So how does this algorithm work then? Well, firstly, you'll need 2 arrays of words (integers). Yes, that's right, words, not bytes. These arrays will hold the state of the water. One holds the current state, the other holds the state from the previous frame. It is important that you have 2 arrays, since you need to know how the water has changed since the last frame, and the frame before that.

Data from the previous frame (Buffer2) and the frame before that (Buffer1) are used together, and
the results written into Buffer1. Buffer1 contains the current state of the water. |
Data from the previous frame (Buffer1) and the frame before that (Buffer2) are used together, and
the results written into Buffer2. Buffer2 contains the current state of the water. |

damping = some non-integer between 0 and 1 begin loop for every non-edge element: loop Buffer2(x, y) = (Buffer1(x-1,y) Buffer1(x+1,y) Buffer1(x,y+1) Buffer1(x,y-1)) / 2 - Buffer2(x,y) Buffer2(x,y) = Buffer2(x,y) * damping end loop Display Buffer2 Swap the buffers end loop |

Velocity(x, y) = -Buffer2(x, y)It is also important for the waves to spread out, so the buffers are smoothed every frame.

Smoothed(x,y) = (Buffer1(x-1, y) + Buffer1(x+1, y) + Buffer1(x, y-1) + Buffer1(x, y+1)) / 4Now, to combine the two to calculate the new height of the water. The multiplication by two reduces the effect of the velocity.

NewHeight(x,y) = Smoothed(x,y)*2 + Velocity(x,y)Finally, the ripples must lose energy, so they are damped:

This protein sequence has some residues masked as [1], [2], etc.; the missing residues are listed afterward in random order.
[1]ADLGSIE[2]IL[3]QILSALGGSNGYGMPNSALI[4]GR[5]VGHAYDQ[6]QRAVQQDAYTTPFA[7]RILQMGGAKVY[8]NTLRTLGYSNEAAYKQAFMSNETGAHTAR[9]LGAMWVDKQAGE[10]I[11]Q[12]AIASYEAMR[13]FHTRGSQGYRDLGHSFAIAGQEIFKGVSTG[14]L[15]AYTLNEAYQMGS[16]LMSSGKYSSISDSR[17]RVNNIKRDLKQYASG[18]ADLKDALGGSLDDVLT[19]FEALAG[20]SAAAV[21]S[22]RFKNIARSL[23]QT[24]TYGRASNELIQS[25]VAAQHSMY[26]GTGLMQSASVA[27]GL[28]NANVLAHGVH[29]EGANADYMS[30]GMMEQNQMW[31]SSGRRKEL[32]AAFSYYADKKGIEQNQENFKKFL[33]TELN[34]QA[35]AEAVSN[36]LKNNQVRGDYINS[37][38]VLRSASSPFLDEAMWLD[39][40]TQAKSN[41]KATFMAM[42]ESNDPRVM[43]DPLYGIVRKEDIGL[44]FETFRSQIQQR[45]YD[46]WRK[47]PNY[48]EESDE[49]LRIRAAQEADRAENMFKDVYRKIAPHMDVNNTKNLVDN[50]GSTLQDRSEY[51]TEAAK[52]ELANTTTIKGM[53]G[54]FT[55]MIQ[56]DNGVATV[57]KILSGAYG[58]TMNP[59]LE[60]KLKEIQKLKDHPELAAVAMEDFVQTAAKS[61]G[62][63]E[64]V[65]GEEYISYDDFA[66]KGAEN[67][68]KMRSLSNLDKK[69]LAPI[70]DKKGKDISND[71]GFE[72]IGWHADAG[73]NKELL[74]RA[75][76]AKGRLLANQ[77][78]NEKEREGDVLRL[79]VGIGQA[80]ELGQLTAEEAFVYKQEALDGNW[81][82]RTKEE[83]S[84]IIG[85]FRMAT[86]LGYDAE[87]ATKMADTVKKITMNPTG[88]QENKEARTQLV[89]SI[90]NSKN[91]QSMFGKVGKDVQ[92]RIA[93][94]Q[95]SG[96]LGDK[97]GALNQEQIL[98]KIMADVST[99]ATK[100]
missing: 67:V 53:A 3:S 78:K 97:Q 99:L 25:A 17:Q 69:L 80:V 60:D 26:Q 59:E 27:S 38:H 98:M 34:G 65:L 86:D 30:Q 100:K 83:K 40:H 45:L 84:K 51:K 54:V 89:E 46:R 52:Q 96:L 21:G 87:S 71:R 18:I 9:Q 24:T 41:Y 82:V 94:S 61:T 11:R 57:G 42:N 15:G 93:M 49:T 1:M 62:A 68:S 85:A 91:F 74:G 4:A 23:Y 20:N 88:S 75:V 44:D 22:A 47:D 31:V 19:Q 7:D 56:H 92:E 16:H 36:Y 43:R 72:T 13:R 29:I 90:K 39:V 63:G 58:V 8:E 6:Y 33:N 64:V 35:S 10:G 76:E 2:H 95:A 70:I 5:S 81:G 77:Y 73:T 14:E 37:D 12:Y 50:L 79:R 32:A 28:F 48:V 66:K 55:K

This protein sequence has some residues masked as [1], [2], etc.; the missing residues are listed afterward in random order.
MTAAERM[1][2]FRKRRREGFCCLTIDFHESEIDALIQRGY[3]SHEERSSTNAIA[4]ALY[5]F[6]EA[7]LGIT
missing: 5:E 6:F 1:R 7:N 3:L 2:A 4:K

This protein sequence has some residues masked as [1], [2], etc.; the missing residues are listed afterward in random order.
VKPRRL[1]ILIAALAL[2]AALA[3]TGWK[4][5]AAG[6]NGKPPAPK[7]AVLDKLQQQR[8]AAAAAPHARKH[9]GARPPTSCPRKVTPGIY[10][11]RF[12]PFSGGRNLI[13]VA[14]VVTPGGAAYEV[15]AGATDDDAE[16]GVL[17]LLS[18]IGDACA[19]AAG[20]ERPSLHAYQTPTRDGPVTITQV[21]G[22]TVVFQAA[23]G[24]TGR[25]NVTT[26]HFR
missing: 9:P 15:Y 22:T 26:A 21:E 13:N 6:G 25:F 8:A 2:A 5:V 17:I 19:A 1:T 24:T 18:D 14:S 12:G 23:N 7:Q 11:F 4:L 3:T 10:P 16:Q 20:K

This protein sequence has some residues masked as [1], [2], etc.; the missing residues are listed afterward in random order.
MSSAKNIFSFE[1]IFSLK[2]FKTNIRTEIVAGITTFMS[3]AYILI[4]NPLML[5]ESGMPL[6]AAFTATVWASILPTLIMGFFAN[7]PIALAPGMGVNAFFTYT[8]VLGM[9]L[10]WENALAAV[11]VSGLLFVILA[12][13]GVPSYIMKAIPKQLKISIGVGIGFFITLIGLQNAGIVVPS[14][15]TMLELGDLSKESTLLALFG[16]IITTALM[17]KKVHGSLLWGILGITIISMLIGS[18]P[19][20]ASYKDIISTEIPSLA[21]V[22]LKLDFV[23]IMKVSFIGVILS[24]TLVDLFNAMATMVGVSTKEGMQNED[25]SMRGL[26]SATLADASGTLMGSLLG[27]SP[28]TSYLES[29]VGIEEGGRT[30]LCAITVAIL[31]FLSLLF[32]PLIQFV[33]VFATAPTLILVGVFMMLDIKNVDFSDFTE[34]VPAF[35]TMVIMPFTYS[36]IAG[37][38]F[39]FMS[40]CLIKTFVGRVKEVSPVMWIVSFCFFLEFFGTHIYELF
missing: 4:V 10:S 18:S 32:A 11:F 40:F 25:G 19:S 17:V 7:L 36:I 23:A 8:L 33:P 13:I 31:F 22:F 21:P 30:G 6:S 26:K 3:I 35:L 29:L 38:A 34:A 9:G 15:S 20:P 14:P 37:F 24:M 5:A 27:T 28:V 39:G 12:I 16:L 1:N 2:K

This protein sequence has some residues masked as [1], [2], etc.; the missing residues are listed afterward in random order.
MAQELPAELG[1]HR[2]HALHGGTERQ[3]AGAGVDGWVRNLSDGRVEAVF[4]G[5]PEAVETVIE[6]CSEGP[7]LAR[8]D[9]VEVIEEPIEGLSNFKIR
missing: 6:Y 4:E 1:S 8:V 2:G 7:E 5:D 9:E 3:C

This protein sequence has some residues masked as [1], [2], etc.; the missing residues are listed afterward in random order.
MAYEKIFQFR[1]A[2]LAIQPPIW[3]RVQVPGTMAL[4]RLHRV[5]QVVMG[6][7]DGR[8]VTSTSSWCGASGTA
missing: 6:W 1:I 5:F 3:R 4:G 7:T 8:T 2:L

NewHeight(x,y) = NewHeight(x,y) * dampingNote: This can be optimised to:

NewHeight(x,y) = NewHeight(x,y) - (NewHeight(x,y)/n)where n is some power of 2.

void ProcessWater(short *source, short *dest) { int i; for (i=320; i<64000-320; i++) { dest[i] = ( ((source[i-1]+ source[i+1]+ source[i-320]+ source[i+320]) >>1) ) -dest[i]; dest[i] -= (dest[i] >> 5); } } |

Rendering the Water

for every pixel (x,y) in the buffer Xoffset = buffer(x-1, y) - buffer(x+1, y) Yoffset = buffer(x, y-1) - buffer(x, y+1) Shading = Xoffset t = texture(x+Xoffset, y+Yoffset) p = t + Shading plot pixel at (x,y) with colour p end loop |

**Notes:** This method is by no means a highly accurate simulation of rippling water (though
it is not too far off). Ripples can pass through each other quite happily, and will reflect off
the walls. One thing you may notice, however, is that the ripples are not quite circular.

Here's a little demo of raindrops
falling into a rockpool. I have implemented shading and refraction to complete the effect.
As usual it requires DOS/4GW to run.